State v. Caplan

Annotate this Case

353 A.2d 172 (1976)

STATE of Maine v. Thomas CAPLAN.

Supreme Judicial Court of Maine.

March 5, 1976.

*173 Henry N. Berry, III, Dist. Atty., Peter Ballou, Asst. Dist. Atty., Portland, Jon Holder, Law Student, for plaintiff.

Ray R. Pallas, Westbrook, for defendant.

Before DUFRESNE, C. J., and WEATHERBEE, POMEROY, WERNICK, ARCHIBALD and DELAHANTY, JJ.

POMEROY, Justice.

Nearly ten years after the Wade[1]Gilbert[2]Stovall[3] trilogy, we are still having "out-of-court" "in-court" identification problems raised before us.

This case comes to us on appeal from judgment of conviction entered upon a jury verdict of guilty on an indictment charging the appellant with the crime of assault and battery of a high and aggravated nature (17 M.R.S.A. 201).

We deny the appeal.

The story commences, as the complainant relates it, on May 12, 1974, at about 7:30 o'clock in the evening. She was walking on Congress Street in Portland, intending to turn onto Exchange Street and then walk to her place of employment. As she approached the area of Lincoln Park on Congress Street, she became aware of the sound of footsteps behind her. After she had turned off Congress Street and was walking through Lincoln Park toward Exchange Street, she continued to hear the footsteps behind her. Ultimately, while still in Lincoln Park, she turned and there saw a man then about six or eight feet from her. At that point

"[h]e jumped on my back and knocked me on the ground and when he jumped me he grabbed the front of my pants, he was trying to unzip the front of my pants, and he was trying to put his hand into my vagina."

After a struggle the man ran from the complainant and was lost from her view when he was in the area of the county jail on Federal Street.

Thereafter, she hurried to her place of employment and notified the police department of the occurrences in Lincoln Park a few moments before.

When she notified the police she gave the following description of her assailant:

"[H]e was about 6 foot, 160 or 170, he had brown should-length [sic] hair parted in the middle, and he looked Indian, his nose was flatened [sic] out, he had on red and black plaid hunting jacket, purplish pants and sneakers."

In response to a question relating to the complexion of the assailant, she replied, "He had very bad acne"; and as to the assailant's age, she said, "[H]e was in his twenty's."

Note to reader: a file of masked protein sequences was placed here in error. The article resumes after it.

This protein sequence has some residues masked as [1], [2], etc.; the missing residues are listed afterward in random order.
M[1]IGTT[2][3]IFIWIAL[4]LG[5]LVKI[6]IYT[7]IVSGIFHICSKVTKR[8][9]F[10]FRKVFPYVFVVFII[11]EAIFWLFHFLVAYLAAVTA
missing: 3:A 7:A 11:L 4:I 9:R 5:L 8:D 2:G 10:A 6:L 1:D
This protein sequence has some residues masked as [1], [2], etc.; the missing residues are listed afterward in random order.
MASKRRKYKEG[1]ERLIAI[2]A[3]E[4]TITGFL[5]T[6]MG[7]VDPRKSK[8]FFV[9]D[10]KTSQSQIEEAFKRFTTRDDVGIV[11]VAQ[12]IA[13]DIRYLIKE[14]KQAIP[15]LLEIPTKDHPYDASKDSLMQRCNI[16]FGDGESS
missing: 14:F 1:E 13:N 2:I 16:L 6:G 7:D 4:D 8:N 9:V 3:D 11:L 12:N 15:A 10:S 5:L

Within a few minutes of the happening of the incident, two police officers interviewed the complainant at her place of employment. At that time they exhibited five "mug-shot-type" photographs in color.[4]*174 The complainant very quickly picked out the photograph of the appellant and said of it:

"A I pointed out this one [the appellant].. . . And I told them I thought that was the man but I wasn't sure. "Q And were you sure at that time, looking at the picture? "A No, I stated I would prefer to see him in person that I didn't want to go by a picture."

About 30 minutes after the police officers left, taking the photographs with them, the complainant called the police department and "told them that I was sure that was the person but I would still like to see them [sic him]."

Some two weeks later, complainant was called by a police officer and told that the man pictured in the photograph she had identified would probably be in the corridor in the District Court quarters at the courthouse that morning. She was then invited to come to the police station and go to the courthouse with some officers.

She said she entered the courthouse with the two officers behind her; that as she looked down the corridor she observed 30 or 40 persons, several of whom had long hair and some of whom had the same general personal appearance as the appellant at the time of the assault in Lincoln Park. She says as she looked down the corridor, she immediately spotted the appellant and identified him to the officers as the assailant. At the time she identified him, he was sitting on a bench near the end of the corridor farthest from her. She says she recognized him immediately when he looked up at her and she saw his face.

At the trial she was asked to identify her assailant in court. At that point, objection to the in-court identification was made by appellant's counsel. The court very properly, and acting in accordance with the procedure recommended by this Court in State v. Boyd, Me., 294 A.2d 459 (1972), excused the jury and took testimony concerning the out-of-court photographic identification and the circumstances surrounding the identification of appellant by the complainant in the corridor of the District Court.